Google suspended the popular BabyBus apps from the PlayStore after the Federal Trade Commission warned that the Chinese-based developer appeared to be violating children's privacy laws.
BabyBus, which markets dozens of apps for toddlers and young children, appears to violate the Children's Online Privacy Protection Act by collecting precise geolocation data from users, according to the FTC. The app developer also transmits that data to ad networks and other third parties, the FTC says.
"We recommend that you review all of your applications with respect to the online collection of personal information from children in light of COPPA's legal requirements," Maneesha Mithal, associate director in FTC's division of privacy and identity protection, says in a letter to BabyBus (Fujian) Network Technology Co., based in Fuzhou City. The letter, dated Dec. 17, was made public last week.The Children's Online Privacy Protection Act prohibits Web site operators, app developers and online ad networks from collecting personal information from children under 13 without their parents' consent. The FTC recently defined personal information to include precise geolocation data, like GPS coordinates.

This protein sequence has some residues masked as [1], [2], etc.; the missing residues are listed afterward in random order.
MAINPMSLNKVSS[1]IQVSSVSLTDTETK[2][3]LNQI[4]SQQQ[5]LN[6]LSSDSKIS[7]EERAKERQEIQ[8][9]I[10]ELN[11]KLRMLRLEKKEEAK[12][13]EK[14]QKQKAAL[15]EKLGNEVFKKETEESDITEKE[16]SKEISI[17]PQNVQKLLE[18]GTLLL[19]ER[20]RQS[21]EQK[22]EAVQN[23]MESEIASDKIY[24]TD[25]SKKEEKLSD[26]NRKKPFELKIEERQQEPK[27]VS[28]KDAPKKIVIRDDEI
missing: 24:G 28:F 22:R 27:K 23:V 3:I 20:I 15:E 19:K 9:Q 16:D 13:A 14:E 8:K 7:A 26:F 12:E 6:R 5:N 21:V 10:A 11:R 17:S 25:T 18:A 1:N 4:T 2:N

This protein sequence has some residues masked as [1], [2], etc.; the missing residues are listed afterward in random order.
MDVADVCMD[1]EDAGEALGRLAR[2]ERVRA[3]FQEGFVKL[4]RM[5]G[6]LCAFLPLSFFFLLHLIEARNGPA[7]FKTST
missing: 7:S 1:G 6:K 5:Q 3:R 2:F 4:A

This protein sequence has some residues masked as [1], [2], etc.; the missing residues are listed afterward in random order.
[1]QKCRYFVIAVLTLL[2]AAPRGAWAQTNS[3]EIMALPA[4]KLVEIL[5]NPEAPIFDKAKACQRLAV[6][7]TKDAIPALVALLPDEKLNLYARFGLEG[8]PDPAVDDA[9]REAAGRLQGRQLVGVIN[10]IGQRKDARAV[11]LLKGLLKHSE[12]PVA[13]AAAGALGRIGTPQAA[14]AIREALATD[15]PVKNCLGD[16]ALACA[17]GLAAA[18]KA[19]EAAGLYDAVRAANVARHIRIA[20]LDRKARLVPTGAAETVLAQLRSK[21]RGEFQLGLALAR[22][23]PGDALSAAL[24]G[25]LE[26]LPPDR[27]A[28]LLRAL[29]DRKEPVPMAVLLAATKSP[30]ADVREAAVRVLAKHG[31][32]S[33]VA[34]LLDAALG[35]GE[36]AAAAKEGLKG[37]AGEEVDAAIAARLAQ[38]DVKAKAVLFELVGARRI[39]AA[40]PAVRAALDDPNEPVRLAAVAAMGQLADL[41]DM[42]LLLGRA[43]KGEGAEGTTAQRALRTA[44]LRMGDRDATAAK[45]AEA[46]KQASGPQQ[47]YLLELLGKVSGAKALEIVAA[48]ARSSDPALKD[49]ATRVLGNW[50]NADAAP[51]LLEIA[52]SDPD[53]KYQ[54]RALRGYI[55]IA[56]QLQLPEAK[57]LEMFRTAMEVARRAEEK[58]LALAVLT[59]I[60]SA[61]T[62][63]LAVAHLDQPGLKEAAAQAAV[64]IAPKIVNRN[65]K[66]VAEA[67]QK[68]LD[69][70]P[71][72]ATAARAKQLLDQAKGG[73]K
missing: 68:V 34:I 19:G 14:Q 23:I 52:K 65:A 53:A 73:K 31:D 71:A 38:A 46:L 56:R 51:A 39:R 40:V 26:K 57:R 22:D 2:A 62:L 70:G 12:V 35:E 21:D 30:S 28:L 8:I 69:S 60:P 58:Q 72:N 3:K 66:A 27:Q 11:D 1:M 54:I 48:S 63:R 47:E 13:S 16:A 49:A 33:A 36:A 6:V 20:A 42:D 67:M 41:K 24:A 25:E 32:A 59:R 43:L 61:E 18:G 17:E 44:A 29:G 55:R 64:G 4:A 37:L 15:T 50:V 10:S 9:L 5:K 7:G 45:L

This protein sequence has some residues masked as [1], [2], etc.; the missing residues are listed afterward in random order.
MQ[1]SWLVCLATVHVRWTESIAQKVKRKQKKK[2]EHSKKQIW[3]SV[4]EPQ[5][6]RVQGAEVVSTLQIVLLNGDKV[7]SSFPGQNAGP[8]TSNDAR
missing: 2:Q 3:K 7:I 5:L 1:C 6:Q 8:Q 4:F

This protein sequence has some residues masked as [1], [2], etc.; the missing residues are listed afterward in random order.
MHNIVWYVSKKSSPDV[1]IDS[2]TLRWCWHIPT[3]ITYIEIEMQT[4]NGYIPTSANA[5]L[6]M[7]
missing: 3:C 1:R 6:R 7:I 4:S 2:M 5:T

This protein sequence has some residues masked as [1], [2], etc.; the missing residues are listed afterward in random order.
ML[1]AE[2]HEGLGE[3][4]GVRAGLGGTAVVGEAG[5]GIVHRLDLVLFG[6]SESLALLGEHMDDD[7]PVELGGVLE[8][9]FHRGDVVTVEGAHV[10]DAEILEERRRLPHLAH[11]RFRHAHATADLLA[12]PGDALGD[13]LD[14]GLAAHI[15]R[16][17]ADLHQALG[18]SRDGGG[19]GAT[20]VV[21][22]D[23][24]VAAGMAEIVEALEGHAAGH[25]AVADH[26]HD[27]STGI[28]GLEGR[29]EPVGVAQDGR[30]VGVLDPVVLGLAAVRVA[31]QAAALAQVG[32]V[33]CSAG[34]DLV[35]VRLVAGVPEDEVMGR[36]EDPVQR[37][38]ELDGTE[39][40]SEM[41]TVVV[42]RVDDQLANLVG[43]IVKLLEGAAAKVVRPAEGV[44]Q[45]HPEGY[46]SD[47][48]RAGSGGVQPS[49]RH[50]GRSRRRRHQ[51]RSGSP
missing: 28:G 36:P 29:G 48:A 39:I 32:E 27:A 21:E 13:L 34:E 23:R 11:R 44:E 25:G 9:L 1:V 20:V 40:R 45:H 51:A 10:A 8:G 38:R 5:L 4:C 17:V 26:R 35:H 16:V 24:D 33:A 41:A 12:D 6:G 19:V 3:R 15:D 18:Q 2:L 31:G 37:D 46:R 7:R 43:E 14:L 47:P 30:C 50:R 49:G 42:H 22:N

Until last week, BabyBus offered its apps through Google's PlayStore, Apple's iTunes and Amazon's Appstore for Android. By Monday morning, the apps were no longer available through Google Play.
A Google spokesperson confirmed that the developer's account is now suspended, but didn't elaborate on the reasons.
BabyBus says in a statement on its English-language site that it will bring its apps into compliance with U.S. laws. The company also said that GPS information was only gathered from users of the Android app; BabyBus attributed the data collection to “Android's third-party statistics software plug-in.”
BabyBus, which says it received the FTC's warning letter on Christmas Eve, adds that its products already “have been corrected and are ready to be released.